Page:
Walk with me into any pre-kindergarten classroom around the country. I guarantee you that there will be a group of children playing with a pile of blocks, maybe Lego’s. Do you remember when you were that age? Building towers was like an art form. All of your pieces had to be placed strategically to create whatever masterpiece you had in your mind that day, be it a castle or a bridge or just a really high tower. Do you remember what it felt like when some other child came by and tried to add to your work? You were probably already done building whatever you were building, but because you were so protective of your blocks, you told them that you didn’t need any other piece they had, knowing good and well that you really could have used that connector. It didn’t matter that you may have needed the piece that they were offering, or that sharing that one piece could bridge the two creations to make something even greater. No, you just didn’t want them to touch your stuff, because its yours. There’s no rhyme or reason behind it, other than the fact that you’re a little kid, and you don’t know anything but what makes you happy. I’m sure you also remember what your mother had to say about this matter.
“Let someone help you sometimes…you can’t do it all by yourself baby”
Many adults still don’t understand the concept of sharing, because they don’t see the purpose of anything that doesn’t benefit them on the surface. For that reason, many of us are extremely selfish.
While we could discuss many aspects of the problem with self-motivated activities…today I’d like to present the career vs. love debate. There is something uniquely negative about our generation’s tunnel vision-like obsession with professional success. But can you blame us? In a world of ME ME ME, its hard to grasp the concept of a WE. I read a quote recently from Nicki Minaj that really summed up what I think are the sentiments of many young professionals, especially young professional women:
“I have no romance in my life at all, and it’s not important to me right now. I have love for people who are on my team that I see every day and for my family, that’s what makes me do what I do. I also have love for people that I interact with. If I have too much of the romantic love, I feel like it will distract me. Right now I feel like a robot.”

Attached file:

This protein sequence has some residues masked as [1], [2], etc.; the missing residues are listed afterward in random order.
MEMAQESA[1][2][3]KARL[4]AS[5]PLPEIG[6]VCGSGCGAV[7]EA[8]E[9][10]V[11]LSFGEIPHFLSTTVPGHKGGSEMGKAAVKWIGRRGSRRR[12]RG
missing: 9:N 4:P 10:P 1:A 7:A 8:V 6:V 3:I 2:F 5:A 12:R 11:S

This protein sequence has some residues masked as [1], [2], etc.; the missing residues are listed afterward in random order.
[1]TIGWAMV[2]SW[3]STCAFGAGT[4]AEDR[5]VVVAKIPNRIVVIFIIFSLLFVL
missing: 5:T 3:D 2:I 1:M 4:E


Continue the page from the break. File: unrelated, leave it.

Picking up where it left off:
Raise your hand if you can relate. I see you. I raised my hand too, as I have said these exact words…recently.
I highlighted her last statement to make a point. There is no denying that romantic love can throw you off of your game, distract you and keep you from doing the things that you want to do, if you let it. Being a robot, can be just as detrimental. At least in Nicki’s case, she hasn’t disregarded the love of family and friends to focus on her career. Unfortunately, many people do. Because we tie so much of who we are into what we do, it’s easy to drop relationships that aren’t directly tied to our professional advancement. The sad thing is, once that professional success is attained, you wind up alone…cold, and unable to enjoy the fruits of your labor. At that point are you really living? To live doesn’t mean you’re alive. (Nicki said that too.) In the end, it’s all about balance, an area in which all of us who “grind” could use a tune up.
Here’s the thing about being unselfish with your heart and your time. If you do it the right way, you will help yourself. People are generally good natured. Of course there are bad apples, but those people around you that you know have your best interests at heart want to celebrate with you in your triumphs. They also form a nice cushion to fall on when you fail. It makes people feel good to know that they have in some small way contributed to the success of a friend, family member, or lover.
Lets go back to that classroom where we began. Your blocks, for this demonstration, are the steps to your success. Your friend might not know all the work it took for you to place those blocks in the right positions, but they just might have the piece that could help you achieve the final product that you’re working toward. If you don’t share, you’ll isolate that person…and you might never get that piece. As people, we thrive on community. So no matter what you say, you need someone to help you get to where you want to be. Just as it takes a village to raise a child, it also takes a village to create a hero. Let people seed into your success. It will keep you humble, and take you places you would never get to on your own.
Have you ever felt like you were in “robot mode”? Are you in it now? How did you find your way out of it?
Talk to me.